Rogue newbie questions - Mountain Buzz
 



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Old 11-16-2009   #1
 
Join Date: Nov 2009
Posts: 2
Rogue newbie questions

A few friends and I want to do a multi-day wilderness raft trip. We all kayak in class II/III stuff here in NC. About 4 yrs ago we went on a Green River trip (4 days) below Flaming Gorge, taking out before Dinosaur and the permit section. We did this with an oar rig and IK. That was way too much flatwater for us, but a good trip otherwise. I have a paddle raft and feel pretty comfortable on class III+ stuff in that. Our river reading skills are fairly good and we have been paddling for several years but with faimilies, etc. we just don't get to go enough to progress in more difficult rivers. We are all fairly experienced backpack campers.

So in looking for a trip for us Oregon seemed like a good choice because there isn't much within driving distance of here (charlotte, NC) and we are all wanting to go West anyways. It looks like the Rogue would be really great, but we feel like it might be a bit above our current skills. I've checked out all the online resources and am still not sure. We would love to run our own trip (assuming we get a permit) but there is also the "row-your-own" option that several commercial outfitters offer on the rogue, but that is a little costly and we are afraid it may try to "appeal to the masses" a bit more than we would like. Another option I have found would be a multi-day on the Grande Ronde; which looks a little tamer than we had in mind. So here are the questions:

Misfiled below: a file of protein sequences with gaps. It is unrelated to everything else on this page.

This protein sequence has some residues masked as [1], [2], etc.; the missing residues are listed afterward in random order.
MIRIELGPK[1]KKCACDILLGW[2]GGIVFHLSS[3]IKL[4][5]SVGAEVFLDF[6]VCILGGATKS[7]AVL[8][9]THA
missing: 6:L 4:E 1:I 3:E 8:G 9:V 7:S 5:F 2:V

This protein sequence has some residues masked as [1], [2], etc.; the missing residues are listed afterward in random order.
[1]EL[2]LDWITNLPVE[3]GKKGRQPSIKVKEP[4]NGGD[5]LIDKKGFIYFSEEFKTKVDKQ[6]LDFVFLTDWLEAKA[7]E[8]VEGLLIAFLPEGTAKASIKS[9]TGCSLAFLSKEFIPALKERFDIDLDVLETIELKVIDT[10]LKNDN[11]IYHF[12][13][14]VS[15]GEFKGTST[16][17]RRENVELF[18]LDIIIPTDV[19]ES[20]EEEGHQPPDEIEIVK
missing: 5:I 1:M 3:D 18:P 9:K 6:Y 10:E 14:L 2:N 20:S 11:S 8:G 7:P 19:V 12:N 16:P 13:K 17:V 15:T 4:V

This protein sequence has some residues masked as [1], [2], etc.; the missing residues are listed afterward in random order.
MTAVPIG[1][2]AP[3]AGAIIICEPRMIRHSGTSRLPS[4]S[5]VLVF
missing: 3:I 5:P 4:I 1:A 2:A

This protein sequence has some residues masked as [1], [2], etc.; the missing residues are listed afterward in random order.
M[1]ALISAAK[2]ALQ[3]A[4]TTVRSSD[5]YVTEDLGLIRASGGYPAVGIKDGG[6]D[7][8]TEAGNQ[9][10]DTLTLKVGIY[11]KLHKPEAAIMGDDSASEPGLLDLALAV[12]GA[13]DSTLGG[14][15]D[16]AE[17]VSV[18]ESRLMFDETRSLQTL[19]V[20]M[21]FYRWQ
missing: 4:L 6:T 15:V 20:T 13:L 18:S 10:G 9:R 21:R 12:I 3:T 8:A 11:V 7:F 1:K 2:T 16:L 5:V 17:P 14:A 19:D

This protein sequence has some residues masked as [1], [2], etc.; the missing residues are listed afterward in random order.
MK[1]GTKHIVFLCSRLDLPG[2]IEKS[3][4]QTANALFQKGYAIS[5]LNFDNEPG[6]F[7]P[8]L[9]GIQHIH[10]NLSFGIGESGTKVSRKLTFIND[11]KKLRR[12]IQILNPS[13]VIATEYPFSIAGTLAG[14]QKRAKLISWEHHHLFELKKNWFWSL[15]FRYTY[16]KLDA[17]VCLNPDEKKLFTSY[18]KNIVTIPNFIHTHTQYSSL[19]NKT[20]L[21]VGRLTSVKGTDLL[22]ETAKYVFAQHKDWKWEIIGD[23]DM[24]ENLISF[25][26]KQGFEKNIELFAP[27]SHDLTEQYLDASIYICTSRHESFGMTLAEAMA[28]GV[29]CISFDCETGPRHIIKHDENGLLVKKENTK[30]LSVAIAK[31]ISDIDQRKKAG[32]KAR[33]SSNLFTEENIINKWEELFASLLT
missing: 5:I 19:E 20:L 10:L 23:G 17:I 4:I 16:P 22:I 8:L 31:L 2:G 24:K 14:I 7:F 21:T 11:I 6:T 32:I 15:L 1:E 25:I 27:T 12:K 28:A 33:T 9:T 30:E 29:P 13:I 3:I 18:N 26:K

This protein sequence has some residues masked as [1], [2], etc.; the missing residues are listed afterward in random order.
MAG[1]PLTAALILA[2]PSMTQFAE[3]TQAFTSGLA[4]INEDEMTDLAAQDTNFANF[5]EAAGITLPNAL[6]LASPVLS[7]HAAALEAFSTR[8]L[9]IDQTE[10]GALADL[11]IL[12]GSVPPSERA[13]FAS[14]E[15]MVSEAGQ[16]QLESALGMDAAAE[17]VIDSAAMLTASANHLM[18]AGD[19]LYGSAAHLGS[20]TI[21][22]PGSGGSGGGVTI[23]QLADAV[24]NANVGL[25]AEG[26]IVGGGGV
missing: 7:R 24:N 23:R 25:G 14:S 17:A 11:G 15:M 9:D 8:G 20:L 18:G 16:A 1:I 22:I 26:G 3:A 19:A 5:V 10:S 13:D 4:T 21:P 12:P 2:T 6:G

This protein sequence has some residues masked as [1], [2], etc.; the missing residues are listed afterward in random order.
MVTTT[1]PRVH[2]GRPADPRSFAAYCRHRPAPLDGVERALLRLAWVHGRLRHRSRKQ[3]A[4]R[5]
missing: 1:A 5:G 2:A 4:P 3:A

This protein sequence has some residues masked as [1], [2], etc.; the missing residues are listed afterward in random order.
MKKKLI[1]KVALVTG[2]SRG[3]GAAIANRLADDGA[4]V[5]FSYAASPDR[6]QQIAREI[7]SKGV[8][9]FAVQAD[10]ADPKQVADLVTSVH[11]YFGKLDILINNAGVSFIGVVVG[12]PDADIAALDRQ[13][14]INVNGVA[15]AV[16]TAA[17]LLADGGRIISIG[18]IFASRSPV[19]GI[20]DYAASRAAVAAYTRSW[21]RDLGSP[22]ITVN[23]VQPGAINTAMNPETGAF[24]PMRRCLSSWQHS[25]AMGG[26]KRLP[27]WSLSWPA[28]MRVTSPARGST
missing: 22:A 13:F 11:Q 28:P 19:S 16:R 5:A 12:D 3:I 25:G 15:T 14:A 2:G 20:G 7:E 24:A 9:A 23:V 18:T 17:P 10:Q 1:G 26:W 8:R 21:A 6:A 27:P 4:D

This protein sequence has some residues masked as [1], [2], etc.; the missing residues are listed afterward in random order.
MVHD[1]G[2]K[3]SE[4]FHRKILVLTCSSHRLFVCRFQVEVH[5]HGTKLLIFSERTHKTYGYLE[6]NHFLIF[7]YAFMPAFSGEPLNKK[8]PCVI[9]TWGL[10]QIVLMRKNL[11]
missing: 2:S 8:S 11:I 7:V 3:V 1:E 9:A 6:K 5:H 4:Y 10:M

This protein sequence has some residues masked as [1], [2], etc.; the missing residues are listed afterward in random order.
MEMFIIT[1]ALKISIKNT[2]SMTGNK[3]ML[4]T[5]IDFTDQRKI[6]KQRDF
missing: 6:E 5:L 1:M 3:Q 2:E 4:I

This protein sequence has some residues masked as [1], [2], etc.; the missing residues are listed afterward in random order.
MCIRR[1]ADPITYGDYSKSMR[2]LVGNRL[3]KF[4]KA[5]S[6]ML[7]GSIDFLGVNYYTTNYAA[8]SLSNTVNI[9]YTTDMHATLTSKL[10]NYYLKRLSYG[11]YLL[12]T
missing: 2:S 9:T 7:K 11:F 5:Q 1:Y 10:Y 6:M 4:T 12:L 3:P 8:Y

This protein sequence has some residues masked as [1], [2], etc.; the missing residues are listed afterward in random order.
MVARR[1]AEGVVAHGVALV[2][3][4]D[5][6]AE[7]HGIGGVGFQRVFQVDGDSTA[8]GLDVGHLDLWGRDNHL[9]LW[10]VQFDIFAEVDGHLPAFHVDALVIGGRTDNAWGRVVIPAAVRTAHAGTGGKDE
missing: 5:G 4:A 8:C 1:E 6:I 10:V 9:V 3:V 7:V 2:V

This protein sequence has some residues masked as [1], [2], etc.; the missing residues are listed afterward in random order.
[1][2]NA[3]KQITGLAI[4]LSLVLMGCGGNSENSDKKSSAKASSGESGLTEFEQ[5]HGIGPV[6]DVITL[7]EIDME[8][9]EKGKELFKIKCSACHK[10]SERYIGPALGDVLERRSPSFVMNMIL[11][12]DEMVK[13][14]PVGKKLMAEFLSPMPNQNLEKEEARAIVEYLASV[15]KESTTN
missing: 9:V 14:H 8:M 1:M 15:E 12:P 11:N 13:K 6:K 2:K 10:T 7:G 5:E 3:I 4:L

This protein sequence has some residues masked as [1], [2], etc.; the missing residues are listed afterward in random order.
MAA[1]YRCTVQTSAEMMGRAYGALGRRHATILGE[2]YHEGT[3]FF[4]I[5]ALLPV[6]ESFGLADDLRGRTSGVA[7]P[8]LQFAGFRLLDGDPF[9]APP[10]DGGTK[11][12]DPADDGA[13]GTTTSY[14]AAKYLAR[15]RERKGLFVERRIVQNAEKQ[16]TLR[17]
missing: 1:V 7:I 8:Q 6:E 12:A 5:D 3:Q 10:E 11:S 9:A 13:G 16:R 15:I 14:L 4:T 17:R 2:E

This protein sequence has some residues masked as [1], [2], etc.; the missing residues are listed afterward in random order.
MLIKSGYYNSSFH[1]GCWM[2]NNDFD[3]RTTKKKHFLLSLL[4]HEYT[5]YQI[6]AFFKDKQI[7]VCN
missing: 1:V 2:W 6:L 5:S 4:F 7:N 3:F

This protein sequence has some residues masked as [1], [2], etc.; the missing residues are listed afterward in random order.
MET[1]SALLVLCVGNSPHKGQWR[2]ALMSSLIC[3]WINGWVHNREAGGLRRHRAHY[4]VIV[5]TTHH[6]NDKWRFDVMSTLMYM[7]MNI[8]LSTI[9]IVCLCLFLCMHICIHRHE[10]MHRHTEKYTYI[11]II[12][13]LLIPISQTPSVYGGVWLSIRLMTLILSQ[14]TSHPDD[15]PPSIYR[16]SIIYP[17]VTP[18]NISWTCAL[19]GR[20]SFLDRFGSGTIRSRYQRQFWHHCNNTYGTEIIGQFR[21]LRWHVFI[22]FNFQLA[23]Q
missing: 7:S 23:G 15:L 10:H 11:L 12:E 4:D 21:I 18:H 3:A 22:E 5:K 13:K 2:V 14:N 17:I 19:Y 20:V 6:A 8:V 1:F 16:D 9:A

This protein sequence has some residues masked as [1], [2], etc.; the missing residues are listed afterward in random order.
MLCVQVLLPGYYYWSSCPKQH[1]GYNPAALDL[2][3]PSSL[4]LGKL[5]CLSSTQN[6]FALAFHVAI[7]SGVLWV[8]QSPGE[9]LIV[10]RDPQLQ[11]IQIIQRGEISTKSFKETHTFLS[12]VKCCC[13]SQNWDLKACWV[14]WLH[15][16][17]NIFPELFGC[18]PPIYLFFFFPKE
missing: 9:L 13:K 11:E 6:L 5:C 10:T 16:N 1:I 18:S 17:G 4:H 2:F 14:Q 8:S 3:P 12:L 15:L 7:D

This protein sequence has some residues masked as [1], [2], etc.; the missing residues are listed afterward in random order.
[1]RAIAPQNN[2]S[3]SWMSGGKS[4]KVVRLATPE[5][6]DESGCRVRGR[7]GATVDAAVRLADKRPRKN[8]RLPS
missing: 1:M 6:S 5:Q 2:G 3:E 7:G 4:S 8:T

Can we do the rogue on our own or is it too much for our skills?
Is there anything we can do between now and then that would allow us to hit it with confidence? (I was thinking of putting an oar rig on my raft to give us some practive on III/IV stuff around here - oar rigs are not common at all in this part of the country)
Any river that would be better suited to our skills and expectations?

Thanks for any replies!

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Old 11-16-2009   #2
 
Grangeville, Idaho
Paddling Since: 2002
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Another option in that area could be the Klamath in Northern Cali, class II-III+. No permit needed and you can make it a 2 - 7 day trip due to all the access points.
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Old 11-16-2009   #3
Shapp
 
the grove, Oregon
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Sounds like you are hesitant at boating class III on multiday. I would recommend the full Grande Ronde (/wallowa) from Minam to the Snake River at Heller Bar for a big long great paddle only one Class III in mid-summer (July). I would also recommend the Lower Salmon from White Bird to Heller Bar on the Snake late-summer (August) several Class IIIs (although straight forward). No lottery for either stretch, easier than the Rogue, significantly longer, and you can start planning your trip now or when ever as you don't need to wait for a permit date. You can run your own trip. PM for logistics if you choose either of these. They are great entry level multiday options that are "out west".
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Old 11-16-2009   #4